Toamasina, on the eastcoast of Madagascar, also known by its French name of Tamatave is a badly decaying seaside resort with wide boulevards so badly potholed you would think there had been a war here. It rains a lot too and often the roads appear more like rivers than anything else. The long stretch of beach is uninviting and home to many Zebu (Madagascan hump backed cows) and youths playing football.
On the plus side though it has a relaxed and laid back feel and no matter how much you hate it, you will be sad to leave. Such is the way of the Malagasy people who have an inane ability to put a smile on your face.
Toamasina has a tropical climate with hot and humid weather year round. Temperatures average around 30 °C during the summermonths of November to March, around 25 °C from June to August. Nights are between 23 °C and 17 °C respectively. As Toamasina is located along the eastcoast, there isn't a real dry season, but the second half tends to be somewhat less wet. From December to May averge montly rainfall is around 350 mm. Hurricanes are possible this time of year as well.
There are regular boat services from Mauritius and Reunion to Toamasina. It departs approximately once every two weeks.
Getting around is by one of the hundreds of pousse-pousse, hand drawn rickshaws. Check the price before you get in and bargain hard. There is always one price for locals and a zillion different ones for 'Vazar's', white travellers, depending on how affluent they feel you are.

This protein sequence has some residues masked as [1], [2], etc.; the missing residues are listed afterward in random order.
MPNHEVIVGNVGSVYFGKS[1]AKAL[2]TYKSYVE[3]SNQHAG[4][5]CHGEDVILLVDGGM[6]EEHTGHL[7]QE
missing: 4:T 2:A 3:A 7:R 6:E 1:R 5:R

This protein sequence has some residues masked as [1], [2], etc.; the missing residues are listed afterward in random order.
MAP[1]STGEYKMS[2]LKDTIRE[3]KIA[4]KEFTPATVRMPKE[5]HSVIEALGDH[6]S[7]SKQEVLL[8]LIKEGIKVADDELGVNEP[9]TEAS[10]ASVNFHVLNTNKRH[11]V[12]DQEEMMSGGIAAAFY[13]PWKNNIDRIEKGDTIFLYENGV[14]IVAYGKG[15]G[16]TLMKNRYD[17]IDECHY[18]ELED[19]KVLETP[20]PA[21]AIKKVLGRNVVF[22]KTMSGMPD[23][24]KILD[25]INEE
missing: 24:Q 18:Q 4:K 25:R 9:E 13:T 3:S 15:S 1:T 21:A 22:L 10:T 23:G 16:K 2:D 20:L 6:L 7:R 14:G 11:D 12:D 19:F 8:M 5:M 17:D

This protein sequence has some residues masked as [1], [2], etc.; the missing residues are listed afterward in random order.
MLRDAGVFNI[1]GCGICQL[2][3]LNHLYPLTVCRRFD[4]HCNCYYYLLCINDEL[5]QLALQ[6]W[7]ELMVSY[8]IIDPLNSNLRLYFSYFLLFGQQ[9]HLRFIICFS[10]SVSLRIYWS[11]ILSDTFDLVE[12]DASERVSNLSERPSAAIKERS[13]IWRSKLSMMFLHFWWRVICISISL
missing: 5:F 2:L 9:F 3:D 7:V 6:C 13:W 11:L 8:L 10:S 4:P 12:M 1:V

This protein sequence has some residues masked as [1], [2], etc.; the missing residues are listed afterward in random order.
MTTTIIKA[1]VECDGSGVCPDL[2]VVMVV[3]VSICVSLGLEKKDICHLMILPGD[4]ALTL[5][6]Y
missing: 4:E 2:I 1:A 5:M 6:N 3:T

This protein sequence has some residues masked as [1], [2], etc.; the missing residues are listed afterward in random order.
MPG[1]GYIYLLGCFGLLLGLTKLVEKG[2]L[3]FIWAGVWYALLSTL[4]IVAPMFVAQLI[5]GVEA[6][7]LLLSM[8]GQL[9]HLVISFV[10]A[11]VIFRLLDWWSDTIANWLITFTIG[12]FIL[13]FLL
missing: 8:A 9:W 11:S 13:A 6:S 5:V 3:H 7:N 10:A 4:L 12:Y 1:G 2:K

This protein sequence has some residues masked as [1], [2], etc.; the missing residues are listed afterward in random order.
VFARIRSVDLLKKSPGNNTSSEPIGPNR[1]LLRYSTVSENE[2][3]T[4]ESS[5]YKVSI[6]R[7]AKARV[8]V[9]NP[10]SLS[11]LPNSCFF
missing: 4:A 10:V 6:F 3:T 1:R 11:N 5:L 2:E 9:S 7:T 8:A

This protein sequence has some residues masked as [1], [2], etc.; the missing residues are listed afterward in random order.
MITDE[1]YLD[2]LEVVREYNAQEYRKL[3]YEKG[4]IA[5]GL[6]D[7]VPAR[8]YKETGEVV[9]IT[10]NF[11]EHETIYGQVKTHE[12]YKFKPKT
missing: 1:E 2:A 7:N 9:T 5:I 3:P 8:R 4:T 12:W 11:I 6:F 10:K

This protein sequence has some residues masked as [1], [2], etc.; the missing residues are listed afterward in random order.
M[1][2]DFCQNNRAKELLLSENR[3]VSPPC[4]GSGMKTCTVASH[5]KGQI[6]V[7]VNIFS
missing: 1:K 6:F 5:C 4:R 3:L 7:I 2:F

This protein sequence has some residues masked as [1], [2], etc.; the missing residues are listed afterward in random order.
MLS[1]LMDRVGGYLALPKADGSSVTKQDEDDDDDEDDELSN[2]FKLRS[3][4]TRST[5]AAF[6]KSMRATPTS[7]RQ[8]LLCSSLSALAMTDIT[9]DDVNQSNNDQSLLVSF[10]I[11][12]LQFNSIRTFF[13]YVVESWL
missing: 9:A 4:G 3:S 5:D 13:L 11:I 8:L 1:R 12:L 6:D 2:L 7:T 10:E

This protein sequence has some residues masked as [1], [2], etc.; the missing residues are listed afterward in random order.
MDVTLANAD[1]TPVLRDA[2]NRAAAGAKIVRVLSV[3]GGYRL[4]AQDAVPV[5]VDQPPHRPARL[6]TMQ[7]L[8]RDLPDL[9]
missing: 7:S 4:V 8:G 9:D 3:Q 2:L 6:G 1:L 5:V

There are internet cafes in most major towns but dont expect broadband!
See also International Telephone Calls
Abundant phone booths almost everywhere. You can pick up cards in most shops. Calling home can be pretty cheap this way. Mobile phones can be used in towns but rarely in rural areas. You can pick up local sim cards really cheap. Opt for Orange, they have the best coverage. Again, a cheap way of calling home. Pick up top up cards almost everywhere, available from 2,000ar to 50,000ar.
You can have mail sent to you 'poste restante' but takes an eternity with the possibility of not receiving it at all. Likewise sending mail home. Postcards are ok but I have had several letters go amiss.
It is possible to send parcels but make sure you have a post office approved box, take it to the post office, then to the administative building to have the contents listed, then to customs to have it checked and sealed, then back to the post office. You can not send anything consisting of stuff made up of animals, vegetables or minerals. Better to give all your old clothes to the orphanage and take any souveniers in your bag with you.
as well as Peter (7%)
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